As external stimulation of the brain to aid in learning improves, I think that we will also learn to stimulate more complex responses from the brain, including possibly a way to create the experience of Haidt’s sacred mind on demand. Given his claims for the sacred mind, it would be beneficial to have a way for people to experience it without needing to claim a religion or religious belief.  It isn’t that religion doesn’t work, but it doesn’t work for everyone. Having a way to stimulate selflessness and compassion would lead to people being able to cooperate more effectively and use diversity as a positive contribution to the health of the species. Ethically we can’t force people to experience transcendence but if the possibility is there a few will want to try it, either to improve themselves, or just for the new ‘high’. Even if only a small fraction of people are able to change their perception of what is truly of significance in the world it will produce a global change.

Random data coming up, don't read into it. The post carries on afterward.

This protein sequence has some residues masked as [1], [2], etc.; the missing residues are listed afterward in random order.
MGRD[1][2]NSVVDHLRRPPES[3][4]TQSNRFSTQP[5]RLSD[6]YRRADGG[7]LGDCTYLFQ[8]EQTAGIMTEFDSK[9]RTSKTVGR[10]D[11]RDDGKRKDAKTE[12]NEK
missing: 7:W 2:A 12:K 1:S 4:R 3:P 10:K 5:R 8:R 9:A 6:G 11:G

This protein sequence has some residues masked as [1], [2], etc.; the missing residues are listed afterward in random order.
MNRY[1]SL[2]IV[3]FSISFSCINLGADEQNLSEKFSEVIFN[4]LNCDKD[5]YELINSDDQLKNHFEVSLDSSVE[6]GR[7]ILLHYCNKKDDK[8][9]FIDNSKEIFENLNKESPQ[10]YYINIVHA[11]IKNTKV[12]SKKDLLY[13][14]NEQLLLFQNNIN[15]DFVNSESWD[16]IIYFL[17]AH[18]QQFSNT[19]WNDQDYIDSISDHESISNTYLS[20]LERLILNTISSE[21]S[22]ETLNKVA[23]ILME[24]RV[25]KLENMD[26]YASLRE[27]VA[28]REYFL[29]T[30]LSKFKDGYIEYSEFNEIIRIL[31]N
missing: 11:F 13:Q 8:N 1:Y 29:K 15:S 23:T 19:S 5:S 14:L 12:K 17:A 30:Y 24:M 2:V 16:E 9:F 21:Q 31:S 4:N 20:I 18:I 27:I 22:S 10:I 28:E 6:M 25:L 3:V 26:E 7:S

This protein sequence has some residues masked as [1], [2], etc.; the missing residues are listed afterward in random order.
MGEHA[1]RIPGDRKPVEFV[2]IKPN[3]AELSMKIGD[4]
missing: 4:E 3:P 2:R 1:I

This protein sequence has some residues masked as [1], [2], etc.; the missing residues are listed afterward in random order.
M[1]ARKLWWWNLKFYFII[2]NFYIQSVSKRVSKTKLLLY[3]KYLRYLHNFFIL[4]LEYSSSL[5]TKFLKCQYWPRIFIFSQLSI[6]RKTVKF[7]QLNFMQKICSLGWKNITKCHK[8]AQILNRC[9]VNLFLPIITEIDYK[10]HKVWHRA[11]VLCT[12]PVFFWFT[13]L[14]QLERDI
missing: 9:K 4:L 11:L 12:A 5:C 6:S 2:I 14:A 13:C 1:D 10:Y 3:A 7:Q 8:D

World religions will continue to offer enlightenment to people who desire the spiritual growth that is possible through religious discipline. Yet religion is being increasingly marginalized as people sell themselves to fulfill the tenets of consumerism. The ultimate irony may be that the most effective response to the secular gods of our time may not be classic religion but sacred machines built to try to prove or disprove the existence of God.


Alex McGilvery is currently living in Flin Flon, Manitoba, Canada. He is an author and serves as the minister of a thriving United Church congregation.